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From The Collaborative International Dictionary of English v.0.48:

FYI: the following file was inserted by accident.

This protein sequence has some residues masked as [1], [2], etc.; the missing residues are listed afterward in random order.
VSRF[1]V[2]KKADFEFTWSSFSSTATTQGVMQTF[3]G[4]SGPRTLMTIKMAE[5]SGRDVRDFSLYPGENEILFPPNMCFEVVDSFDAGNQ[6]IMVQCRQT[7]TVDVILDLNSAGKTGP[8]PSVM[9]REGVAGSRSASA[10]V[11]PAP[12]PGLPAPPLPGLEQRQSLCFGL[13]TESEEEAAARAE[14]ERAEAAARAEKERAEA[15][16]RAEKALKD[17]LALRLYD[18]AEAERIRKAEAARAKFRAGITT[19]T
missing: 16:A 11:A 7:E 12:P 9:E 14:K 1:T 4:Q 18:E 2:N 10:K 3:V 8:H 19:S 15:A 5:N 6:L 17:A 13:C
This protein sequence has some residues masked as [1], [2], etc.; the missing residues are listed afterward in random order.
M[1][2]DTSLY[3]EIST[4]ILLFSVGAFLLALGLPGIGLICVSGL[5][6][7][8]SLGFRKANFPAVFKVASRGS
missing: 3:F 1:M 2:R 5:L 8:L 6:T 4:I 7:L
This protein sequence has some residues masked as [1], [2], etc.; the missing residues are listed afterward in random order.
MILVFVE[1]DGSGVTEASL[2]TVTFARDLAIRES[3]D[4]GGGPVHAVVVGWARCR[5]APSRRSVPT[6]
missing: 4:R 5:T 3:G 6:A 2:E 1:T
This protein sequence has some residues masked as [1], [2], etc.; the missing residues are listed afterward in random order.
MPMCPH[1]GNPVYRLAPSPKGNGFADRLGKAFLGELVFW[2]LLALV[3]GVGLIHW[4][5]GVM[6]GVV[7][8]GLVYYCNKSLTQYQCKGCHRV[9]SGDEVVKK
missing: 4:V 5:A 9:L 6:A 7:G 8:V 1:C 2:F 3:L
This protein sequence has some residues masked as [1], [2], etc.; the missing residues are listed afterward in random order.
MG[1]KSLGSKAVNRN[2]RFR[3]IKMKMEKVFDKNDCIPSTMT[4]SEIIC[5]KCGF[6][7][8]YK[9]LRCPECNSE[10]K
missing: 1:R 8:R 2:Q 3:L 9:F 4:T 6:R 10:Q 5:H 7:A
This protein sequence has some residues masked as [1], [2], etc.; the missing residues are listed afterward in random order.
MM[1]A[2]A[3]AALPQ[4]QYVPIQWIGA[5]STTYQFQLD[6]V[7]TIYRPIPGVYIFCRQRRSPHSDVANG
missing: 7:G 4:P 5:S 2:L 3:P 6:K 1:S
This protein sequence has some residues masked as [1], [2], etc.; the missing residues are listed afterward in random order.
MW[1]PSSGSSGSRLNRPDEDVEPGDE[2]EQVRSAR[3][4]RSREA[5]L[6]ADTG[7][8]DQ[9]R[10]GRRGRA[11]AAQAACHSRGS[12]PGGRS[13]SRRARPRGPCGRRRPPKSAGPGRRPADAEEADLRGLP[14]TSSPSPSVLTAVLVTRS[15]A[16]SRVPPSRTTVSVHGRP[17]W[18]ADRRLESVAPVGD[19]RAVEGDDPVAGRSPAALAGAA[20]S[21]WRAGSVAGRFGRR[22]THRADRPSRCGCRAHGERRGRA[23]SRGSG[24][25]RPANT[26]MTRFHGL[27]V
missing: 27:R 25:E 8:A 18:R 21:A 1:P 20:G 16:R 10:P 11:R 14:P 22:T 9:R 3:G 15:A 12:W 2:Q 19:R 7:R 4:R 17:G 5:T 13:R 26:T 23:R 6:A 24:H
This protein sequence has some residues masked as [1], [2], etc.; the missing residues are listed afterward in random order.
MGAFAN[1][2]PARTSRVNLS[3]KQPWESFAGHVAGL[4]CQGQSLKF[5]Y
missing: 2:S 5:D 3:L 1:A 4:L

Bureau \Bu"reau\, n.; pl. E. Bureaus, F. Bureaux. [F. bureau a writing table, desk, office, OF., drugget, with which a writing table was often covered, equiv. to F. bure, and fr. OF. buire dark brown, the stuff being named from its color, fr. L. burrus red, fr. Gr. ? flame-colored, prob. fr. ? fire. See Fire, n., and cf. Borel, n.] 1. Originally, a desk or writing table with drawers for papers. --Swift. [1913 Webster] 2. The place where such a bureau is used; an office where business requiring writing is transacted. [1913 Webster] 3. Hence: A department of public business requiring a force of clerks; the body of officials in a department who labor under the direction of a chief. [1913 Webster] Note: On the continent of Europe, the highest departments, in most countries, have the name of bureaux; as, the Bureau of the Minister of Foreign Affairs. In England and America, the term is confined to inferior and subordinate departments; as, the "Pension Bureau," a subdepartment of the Department of the Interior. [Obs.] In Spanish, bureo denotes a court of justice for the trial of persons belonging to the king's household. [1913 Webster] 4. A chest of drawers for clothes, especially when made as an ornamental piece of furniture. [U.S.] [1913 Webster] Bureau system. See Bureaucracy. Bureau Veritas, an institution, in the interest of maritime underwriters, for the survey and rating of vessels all over the world. It was founded in Belgium in 1828, removed to Paris in 1830, and re["e]stablished in Brussels in 1870. [1913 Webster]